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July 31, 2007

What’s in my beer?

Posted in: Features

GIVEN THE huge range and variety of beers that are available there is no single answer to that. However the basic composition of beer is as follows.

Well that’s pretty obvious but the mineral content will have a crucial effect on the flavour and colour of the beer produced. Compare a bottle of San Miguel from The Philippines to one from Hong Kong, for example.

Grains such as barley and wheat are soaked, germinated and baked. The starches released by the grain turn to sugar. Subtle differences in malted grains will produce quite different tasting beers.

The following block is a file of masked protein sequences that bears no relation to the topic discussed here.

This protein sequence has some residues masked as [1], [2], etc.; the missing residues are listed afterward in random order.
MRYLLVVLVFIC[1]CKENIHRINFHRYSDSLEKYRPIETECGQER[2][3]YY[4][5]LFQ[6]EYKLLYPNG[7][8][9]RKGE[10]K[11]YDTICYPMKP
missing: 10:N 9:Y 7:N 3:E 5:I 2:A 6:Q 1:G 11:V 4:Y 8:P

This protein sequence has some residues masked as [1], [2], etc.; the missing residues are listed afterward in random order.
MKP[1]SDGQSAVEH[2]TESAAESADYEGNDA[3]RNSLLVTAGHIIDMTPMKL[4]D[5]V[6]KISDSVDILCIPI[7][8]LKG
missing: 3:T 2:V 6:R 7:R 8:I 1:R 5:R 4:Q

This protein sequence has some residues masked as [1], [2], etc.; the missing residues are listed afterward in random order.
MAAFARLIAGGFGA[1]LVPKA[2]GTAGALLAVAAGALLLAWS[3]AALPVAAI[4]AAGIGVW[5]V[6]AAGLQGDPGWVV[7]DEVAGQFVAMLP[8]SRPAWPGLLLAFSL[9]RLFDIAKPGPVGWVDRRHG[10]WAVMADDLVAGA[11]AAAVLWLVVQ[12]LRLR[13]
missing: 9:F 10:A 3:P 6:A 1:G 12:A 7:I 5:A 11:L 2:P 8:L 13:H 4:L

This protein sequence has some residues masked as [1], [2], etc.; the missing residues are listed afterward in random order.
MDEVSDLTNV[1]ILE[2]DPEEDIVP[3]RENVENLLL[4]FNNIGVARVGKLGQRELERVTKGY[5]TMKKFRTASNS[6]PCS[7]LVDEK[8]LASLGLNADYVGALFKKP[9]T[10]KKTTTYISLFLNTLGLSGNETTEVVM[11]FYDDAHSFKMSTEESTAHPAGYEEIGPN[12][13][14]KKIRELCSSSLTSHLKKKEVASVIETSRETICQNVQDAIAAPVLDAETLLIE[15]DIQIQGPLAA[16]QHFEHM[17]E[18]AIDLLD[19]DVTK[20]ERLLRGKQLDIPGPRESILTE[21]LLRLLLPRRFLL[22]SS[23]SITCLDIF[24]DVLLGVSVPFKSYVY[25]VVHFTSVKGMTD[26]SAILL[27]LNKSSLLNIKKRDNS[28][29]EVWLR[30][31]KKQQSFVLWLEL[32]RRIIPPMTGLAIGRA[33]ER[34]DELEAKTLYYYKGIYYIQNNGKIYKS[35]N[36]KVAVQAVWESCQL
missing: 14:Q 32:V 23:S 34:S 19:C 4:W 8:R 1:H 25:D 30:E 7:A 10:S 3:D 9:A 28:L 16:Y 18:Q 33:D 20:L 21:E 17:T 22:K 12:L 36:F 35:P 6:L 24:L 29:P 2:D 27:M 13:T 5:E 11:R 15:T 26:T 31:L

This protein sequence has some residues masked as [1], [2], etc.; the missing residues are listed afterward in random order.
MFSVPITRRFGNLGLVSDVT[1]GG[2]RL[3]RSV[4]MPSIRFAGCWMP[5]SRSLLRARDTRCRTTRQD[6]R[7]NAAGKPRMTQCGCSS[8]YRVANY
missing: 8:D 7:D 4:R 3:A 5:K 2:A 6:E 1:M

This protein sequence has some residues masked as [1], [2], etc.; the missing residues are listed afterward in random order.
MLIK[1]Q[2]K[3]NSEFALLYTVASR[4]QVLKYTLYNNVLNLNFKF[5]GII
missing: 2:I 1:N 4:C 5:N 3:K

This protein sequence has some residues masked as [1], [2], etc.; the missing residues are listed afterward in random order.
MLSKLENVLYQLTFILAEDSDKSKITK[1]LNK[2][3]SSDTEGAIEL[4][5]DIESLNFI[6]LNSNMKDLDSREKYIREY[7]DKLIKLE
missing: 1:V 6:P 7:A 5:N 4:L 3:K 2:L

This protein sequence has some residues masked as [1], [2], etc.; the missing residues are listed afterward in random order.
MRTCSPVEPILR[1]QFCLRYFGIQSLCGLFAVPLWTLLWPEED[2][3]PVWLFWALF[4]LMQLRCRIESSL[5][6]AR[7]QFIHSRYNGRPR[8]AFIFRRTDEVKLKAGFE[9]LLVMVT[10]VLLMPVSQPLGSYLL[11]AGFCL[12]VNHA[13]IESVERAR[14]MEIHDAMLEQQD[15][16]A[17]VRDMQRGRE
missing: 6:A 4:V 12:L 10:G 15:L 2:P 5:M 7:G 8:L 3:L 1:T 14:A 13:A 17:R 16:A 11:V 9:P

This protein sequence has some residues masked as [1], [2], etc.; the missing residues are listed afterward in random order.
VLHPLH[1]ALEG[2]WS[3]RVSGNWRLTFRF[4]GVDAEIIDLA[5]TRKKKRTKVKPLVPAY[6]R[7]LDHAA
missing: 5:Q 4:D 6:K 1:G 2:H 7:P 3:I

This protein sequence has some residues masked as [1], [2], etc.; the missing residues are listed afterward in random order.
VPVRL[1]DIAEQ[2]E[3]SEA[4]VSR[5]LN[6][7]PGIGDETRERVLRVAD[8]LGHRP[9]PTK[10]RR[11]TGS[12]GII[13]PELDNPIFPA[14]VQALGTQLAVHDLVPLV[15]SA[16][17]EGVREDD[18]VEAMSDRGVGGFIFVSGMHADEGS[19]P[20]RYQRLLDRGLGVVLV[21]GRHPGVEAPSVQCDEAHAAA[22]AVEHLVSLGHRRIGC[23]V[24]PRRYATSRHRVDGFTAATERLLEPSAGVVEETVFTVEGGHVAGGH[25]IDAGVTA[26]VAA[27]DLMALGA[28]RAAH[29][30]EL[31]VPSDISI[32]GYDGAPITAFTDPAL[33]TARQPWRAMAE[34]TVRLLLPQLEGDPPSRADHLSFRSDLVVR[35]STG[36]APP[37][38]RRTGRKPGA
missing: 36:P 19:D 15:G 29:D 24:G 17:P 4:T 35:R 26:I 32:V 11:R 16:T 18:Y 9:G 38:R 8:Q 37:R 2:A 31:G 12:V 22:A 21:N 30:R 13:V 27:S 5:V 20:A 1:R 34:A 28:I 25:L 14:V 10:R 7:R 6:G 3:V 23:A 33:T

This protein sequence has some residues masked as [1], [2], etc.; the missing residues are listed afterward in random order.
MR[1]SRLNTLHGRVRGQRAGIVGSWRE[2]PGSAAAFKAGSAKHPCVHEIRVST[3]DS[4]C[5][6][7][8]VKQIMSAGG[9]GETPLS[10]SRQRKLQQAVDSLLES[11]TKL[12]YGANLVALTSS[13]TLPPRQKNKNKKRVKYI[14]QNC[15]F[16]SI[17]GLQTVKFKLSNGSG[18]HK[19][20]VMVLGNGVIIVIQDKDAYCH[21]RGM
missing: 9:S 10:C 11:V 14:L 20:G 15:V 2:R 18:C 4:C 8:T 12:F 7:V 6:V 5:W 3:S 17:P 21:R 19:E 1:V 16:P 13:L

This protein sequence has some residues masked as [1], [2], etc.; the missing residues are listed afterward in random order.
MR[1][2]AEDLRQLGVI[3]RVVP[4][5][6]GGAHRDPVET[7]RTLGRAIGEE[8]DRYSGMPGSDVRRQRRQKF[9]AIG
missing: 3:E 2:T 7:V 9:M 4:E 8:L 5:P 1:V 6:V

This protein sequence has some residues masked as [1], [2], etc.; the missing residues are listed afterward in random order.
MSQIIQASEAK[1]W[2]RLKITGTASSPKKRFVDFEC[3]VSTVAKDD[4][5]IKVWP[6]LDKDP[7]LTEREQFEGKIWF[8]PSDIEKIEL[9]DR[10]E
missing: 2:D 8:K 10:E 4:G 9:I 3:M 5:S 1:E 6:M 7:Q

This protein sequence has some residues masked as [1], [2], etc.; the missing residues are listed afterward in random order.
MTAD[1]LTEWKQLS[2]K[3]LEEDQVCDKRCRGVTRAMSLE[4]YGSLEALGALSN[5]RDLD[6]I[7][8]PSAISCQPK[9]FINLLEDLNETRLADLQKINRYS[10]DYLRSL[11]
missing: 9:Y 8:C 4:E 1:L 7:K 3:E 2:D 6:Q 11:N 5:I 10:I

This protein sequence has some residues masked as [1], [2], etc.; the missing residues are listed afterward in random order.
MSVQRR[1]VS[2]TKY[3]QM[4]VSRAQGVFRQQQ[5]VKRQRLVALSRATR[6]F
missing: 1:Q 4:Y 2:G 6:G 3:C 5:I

This is what makes the process work. The yeast digests the sugar from the malt and turns it into alcohol.

Added during the brewing process as a preservative and to add bitterness and aroma. There are dozens of different types, each with their own character and flavour. These days the words ale and beer are interchangeable but strictly speaking an ale is beer without hops.

The choice of variety, quantity and brewing method all have an effect on the taste, colour and strength of the beer produced. Lager, stout, porter and barley wine are all beers but are quite different in appearance and taste.

Variety can be expanded further by adding fruits, herbs, molasses, honey and spices.

LOOKS FAIRLY simple huh? Home brewing is in fact a popular hobby. I remember my first attempts back when I was a student. Of course if I had persevered, or if I had followed the instructions rather than trying to produce the strongest beer ever brewed, I might eventually have come up with something drinkable.

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